Is that headline for real? Should grade school children learn battlefield trauma care? Why even ask this shocking question? Because this is already the law in Texas for 7th graders and up. Now there’s a bill to propose this training for 3rd through 5th graders as well. Seriously.
Third grade! Learning battlefield trauma care techniques!
That frog in the adjacent image is the kind of toy a third grader might play with.
But if I had a kid, and their play involved doing this to their frog, I’d be concerned.
But in Texas, it’s going to be required learning for kids as young as third graders.
Just in case you missed it, it’s already required starting in 7th grade.
What’s wrong with this picture?
Should grade school children learn battlefield trauma care?
What’s this about?
As I said, this is already law in Texas. I was surprised to learn this. I write about mass shootings and the responses to them from time to time. Of course, my goal is to look at it from what a Christian response should be, at least according to what Jesus taught us in the Bible.
Considering this, I’m surprised it hasn’t shown up before now. But here it is, from yahoo news.
Since 2020, Texas law has mandated that schools offer students as young as seventh graders lessons in “battlefield trauma care,” where children learn how to apply tourniquets and chest seals in class.
Wow. Does the law really say they’re learning “battlefield trauma care”? Or is this some kind of fake news, truth stretching, partisan attack, or something like that?
Before answering that, let’s look at the proposal to bring this same training down to the third grade.
Should battlefield trauma care be required for children as young as third graders?
Here’s an excerpt from an Austin Texas ABC News article titled Texas bill proposes bleeding stations in schools, therapist warns of mental health impacts.
A proposed bill could require students as young as eight years old to go through training that will teach them how to render aid during a traumatic event, such as a school shooting.
House Bill 1147 looks to alter the age for those who can use ‘bleeding control stations’ in Texas schools. State Representative and bill author Barbara Gervin-Hawkins, D-San Antonio, says she created similar legislation during the 86th legislative session that currently allows seventh graders and older to operate the stations. The San Antonio lawmaker said after the Robb Elementary shooting that killed 19 fourth graders, she felt it was necessary to file the bill to lower the grade level. State Rep. Gervin-Hawkins believes this will allow more access to training that can protect innocent lives.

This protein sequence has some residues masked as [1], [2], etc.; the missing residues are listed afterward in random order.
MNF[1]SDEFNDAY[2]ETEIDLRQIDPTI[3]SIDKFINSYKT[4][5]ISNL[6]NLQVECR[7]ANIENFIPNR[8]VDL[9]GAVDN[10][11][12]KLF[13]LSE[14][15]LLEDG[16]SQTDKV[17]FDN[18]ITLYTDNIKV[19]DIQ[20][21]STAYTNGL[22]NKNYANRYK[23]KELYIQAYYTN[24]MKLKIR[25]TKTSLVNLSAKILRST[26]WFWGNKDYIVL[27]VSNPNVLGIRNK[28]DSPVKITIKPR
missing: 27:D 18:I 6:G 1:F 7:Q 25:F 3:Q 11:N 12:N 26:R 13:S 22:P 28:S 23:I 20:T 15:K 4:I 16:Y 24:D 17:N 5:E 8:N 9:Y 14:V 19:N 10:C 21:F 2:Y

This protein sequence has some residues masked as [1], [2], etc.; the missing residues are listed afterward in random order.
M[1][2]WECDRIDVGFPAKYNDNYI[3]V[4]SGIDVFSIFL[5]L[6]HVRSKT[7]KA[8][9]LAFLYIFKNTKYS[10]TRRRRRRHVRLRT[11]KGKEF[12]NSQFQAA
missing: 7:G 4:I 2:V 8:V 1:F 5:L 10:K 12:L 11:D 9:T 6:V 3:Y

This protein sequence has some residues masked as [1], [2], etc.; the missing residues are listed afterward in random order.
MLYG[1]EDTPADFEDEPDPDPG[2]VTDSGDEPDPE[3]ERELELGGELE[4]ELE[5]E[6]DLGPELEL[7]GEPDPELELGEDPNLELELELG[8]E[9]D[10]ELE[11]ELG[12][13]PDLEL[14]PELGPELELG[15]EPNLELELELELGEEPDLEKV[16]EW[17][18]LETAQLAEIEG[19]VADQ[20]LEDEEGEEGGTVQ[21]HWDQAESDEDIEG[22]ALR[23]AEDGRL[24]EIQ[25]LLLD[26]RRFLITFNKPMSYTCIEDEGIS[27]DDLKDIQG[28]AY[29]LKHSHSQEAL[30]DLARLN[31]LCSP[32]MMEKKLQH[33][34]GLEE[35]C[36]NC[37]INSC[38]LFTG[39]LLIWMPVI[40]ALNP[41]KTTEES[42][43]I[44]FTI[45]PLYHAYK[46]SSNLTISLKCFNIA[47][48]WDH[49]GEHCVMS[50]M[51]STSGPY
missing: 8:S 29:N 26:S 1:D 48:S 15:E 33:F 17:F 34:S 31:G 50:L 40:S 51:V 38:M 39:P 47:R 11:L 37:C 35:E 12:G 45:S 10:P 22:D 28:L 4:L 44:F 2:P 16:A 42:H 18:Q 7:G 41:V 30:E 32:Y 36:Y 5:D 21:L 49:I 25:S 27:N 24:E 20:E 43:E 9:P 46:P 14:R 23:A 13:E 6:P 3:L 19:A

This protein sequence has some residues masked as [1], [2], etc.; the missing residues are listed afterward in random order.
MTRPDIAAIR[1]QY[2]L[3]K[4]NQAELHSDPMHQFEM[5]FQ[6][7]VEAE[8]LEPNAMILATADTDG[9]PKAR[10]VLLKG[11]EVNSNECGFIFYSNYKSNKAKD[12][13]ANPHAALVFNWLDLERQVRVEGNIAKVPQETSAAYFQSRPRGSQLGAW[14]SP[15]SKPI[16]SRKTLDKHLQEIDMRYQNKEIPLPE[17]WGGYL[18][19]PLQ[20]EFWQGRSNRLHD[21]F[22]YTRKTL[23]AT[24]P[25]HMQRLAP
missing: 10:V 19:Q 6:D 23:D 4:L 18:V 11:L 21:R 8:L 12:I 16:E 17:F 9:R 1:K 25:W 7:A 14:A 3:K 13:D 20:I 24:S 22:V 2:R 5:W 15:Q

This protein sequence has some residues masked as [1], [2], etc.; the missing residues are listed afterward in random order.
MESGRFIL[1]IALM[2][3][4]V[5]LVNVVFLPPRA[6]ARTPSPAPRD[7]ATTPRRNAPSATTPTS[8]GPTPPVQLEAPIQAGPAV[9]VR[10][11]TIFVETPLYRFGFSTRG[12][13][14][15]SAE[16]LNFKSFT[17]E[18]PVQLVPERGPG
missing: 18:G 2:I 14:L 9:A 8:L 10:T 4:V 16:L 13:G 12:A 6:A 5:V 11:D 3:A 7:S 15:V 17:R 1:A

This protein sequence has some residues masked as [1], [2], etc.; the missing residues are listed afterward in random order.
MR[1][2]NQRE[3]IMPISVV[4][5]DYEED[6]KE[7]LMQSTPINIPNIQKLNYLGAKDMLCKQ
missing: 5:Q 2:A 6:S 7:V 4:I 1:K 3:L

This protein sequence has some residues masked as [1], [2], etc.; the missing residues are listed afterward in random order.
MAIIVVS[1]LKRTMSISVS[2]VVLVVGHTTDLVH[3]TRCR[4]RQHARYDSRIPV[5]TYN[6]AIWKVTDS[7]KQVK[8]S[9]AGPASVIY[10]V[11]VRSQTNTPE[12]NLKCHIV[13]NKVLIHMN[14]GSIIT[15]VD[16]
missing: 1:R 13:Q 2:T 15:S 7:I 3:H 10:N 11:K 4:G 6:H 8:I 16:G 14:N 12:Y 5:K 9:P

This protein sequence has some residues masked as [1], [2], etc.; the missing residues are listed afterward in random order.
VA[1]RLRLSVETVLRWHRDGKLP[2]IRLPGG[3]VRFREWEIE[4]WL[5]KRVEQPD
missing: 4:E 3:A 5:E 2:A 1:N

I do want to point something out though. … similar legislation during the 86th legislative session that currently allows seventh graders and older to operate the stations. Allowing something isn’t forcing something.
Hold onto that thought, along with the idea that this is battlefield trauma care. We’ll get there. But first, let’s complete the chain of events to include the text proposed bill.
What’s in the bill that brings the current law to the third grade level?
Before we look at the text of the bill, I’m going to leave out one part. The concern here is the drop from 7th grade to 3rd grade. But the bill also includes the introduction of an alerting system. Since that has no bearing on our discussion today, I’m leaving that part of the bill out.
So, with that caveat, here’s the text of the proposed bill. The proposed change (yes, only one change) is color-coded, as it is on the legiscan.com website from which I got it.
The first time we see battlefield trauma care is in the requirements for the tourniquets. That’s not surprising.
However, the second time is when it says they must use instructional documents developed by the American College of Surgeons or the United States department of Homeland Security detailing methods to prevent blood loss following a traumatic event.
Just in case you’ve never seen any instructions for making a tourniquet, I provided a copy of the one from DHS.
It’s no big deal with that little image.
But think about that that is. Think about being a third grader. And you’re about do to that to your best friend, also a third grader. Then remember that your training taught you that if you don’t get that tourniquet on correctly in five minutes or less. your best friend is going to die.
It’s not a small scratch like the one in the poster. Your best friend is bleeding out. There’s a good chance the blood is spurting out, because an artery was hit. There’s blood all over the place. Including you.
Is this what we’ve come to as a country?
Is this what we’ve come to as a country? Is this really our solution to taking care of mass shootings in schools? Even in grade schools?
Could you have done this in third grade?
Could you do this even now?
I learned how to do a tourniquet in high school. It was for a Boy Scout merit badge. There wasn’t any blood.
I don’t know if I could’ve done it or not. I kind of doubt it. Experience from parrot bites, dog bites, knife cuts, and things like that has taught me something. I can’t stand the sight of someone else’s blood. It makes me want to pass out.
My own blood? It’s not so bad. I’ve had dog bites that took many weeks to heal. Once, when one of our dogs (Donnie) was run over by a car, he bit me when I picked him up off the road. We took him to the vet and got him taken care of first.
Then I realized how badly he bit me. It started to hurt. So after he was taken care of then I went to urgent care. The Donnie healed from hit abrasions, collapsed bladder, and a couple small hip fractures before my hand healed!
So my blood’s no problem. Maybe I could put on my own tourniquet? But my wife’s blood? She’d have to give me smelling salts to bring me back before I could take care of her.
And we want third graders to do this?
What’s wrong with us that we think grade school children learn battlefield trauma care?
What’s wrong with us that we think that’s the best solution?
And I must say, that’s especially a question for the conservative Republican so-called Christians that support those politicians that brought us here.
Yes, the person proposing this is a Democrat. I think it’s a problem, no matter the party involved, that anyone thinks this is a good solution.
Having said that, my feelings are even stronger about anyone who would allow us to get here. Even more so for all those who take money from gun lobbies to keep us here. And even more so for all those who vote for these people in spite of, or even because of, their support for assault style weapons.